Meanwhile Ardneasken's third foal was the top class colt Dakota, an unpredictable sort of a horse who was a 'difficult' ride, and gained a infamous Timeform 'squiggle' for his efforts. A better racehorse than his half brother Warpath (but not as well bred being by the National Stud failure Stupendous) Dakota chalked up wins in the St.Simon Stakes G3, The Ebor Handicap and the King George V Stakes at Royal Ascot as well as finishing third in the Jockey Club Stakes G2, but his his best result was probably when fourth in the King George VI & Queen Elizabeth II Diamond Stakes, also at Ascot, beating the likes of Youth, Malacate and Ashmore. Like his brother he was also placed in the Cumberland Lodge Stakes - coming second. Dakota was sold, aged five, for 42,000gns at the 1976 December Sales, bought to stand at stud in Poland he later became champion sire there.

In all Ardneasken foaled nine winners from thirteen foals, also including Shoshoni (Royal Caledonian Hunt Cup) with most of the daughters producing numerous winners themselves. She died aged twenty-four in 1988. The most prolific daughter at stud (so far) has been Siouan (1975 f by So Blessed) who produced Guy Reed's next decent homebred the Great Nephew colt Apache. Foaled in 1985 Apache manged at win at Hamilton as a two year old. The next season he won first time out in a handicap at Haydock and followed this up with a third in the Esher Cup. After two disappointing runs in important handicaps (Duke of Cambridgeshire and Magnet Cup) he then won the Bell Ringer Handicap at Ripon and, two weeks later, the Chesterfield Cup at Goodwood, Reed having turned down an offer from Hamdan Al-Maktoum for Apace to act as lead horse and pacemaker for Unfuwain. Placed at York and Ayr he then gained his first black type success in the Godolphin Stakes L at headquarters and finished the season with a fine second in the St.Simon Stakes G3. Apache started 1989 with a disqualification at Doncaster before coming 3rd in the John Porter Stakes G3 and then won another listed race at Newmarket, this time the Fred Archer Stakes L. A second in the Geoffrey Freer Stakes G2 was followed by a second in the Grand Prix de Deauville G2 and a third in the Prix Foy G2. Apache won 6 races and 92,09 before eventually being sold to race in Saudi Arabia. Apache's half brother Tomahawk won a good hurdler, winning the Lanazarote Handicap after being sold by Reed.

Yearlings at Nidd Park, June 95. Click for larger image Nidd Park, June 95. Click for larger image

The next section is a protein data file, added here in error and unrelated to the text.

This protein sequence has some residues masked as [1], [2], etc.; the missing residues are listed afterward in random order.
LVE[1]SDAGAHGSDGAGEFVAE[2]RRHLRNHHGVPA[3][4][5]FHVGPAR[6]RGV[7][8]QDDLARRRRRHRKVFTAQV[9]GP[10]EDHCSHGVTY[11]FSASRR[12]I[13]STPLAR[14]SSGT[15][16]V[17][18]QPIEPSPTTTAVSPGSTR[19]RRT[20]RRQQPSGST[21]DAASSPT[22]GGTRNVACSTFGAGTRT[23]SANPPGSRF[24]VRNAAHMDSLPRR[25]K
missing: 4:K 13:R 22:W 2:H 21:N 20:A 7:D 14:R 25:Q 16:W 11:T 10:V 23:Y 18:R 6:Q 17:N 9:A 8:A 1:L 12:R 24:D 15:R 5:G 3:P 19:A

Having started to develop a new stud just down the road at his home at Copgrove Guy Reed sold most of Nidd Hall Stud in April 1987 to the Hon. Ian Matthews, who used the name Nidd Park Stud. Two years before this Daniel Wildenstein had started to board some of his yearlings at the stud. The Hall itself was sold to a hotel group in 1988. Reed initially retained about 70 acres at Nidd whilst Copgrove was being completed, these paddocks were eventually sold off in 1989, the yearling fillies belonging to Wildenstein having moved with Reed.

In 1987 Ian Matthews was a successful Newmarket trainer in only his second season but eventually retired two years later to assist his father, the multi millionaire tax exile Lord Matthews (of the Daily Express and Trafalgar House, who died in December 1995), in a newly acquired business. The family had previously owned Bottisham Heath Stud near Newmarket (sold to Bob Cowell). Here they had bred Crews Hill (Stewards Cup L winner, second in the Cork & Orrery S G3, 140,000), Current Raiser (Lupe Stakes L, 2nd.Ribblesdale Stakes G2) and Hays (4th Stewards Cup). Trainer Maurice Camacho was employed as the manager of Nidd (later succeded by stud groom Derek Clements) and their success during their relatively short stay at Nidd was to eclipse that of their previous efforts by some considerable margin.

This was largely due to the mare Pato (1982 f by High Top - Patosky) a full sister to Crews Hill and a winner of 4 races who was also placed second in the Garrowby Stakes L. Her first foal was a minor winner by Petoski, the next managed to be placed and her third foal, a filly by Warning called Threatening, won two races and was placed in the Maska Stakes L. In 2001 she was dam of Mutinyonthebounty who won the Royal Lodge S G2.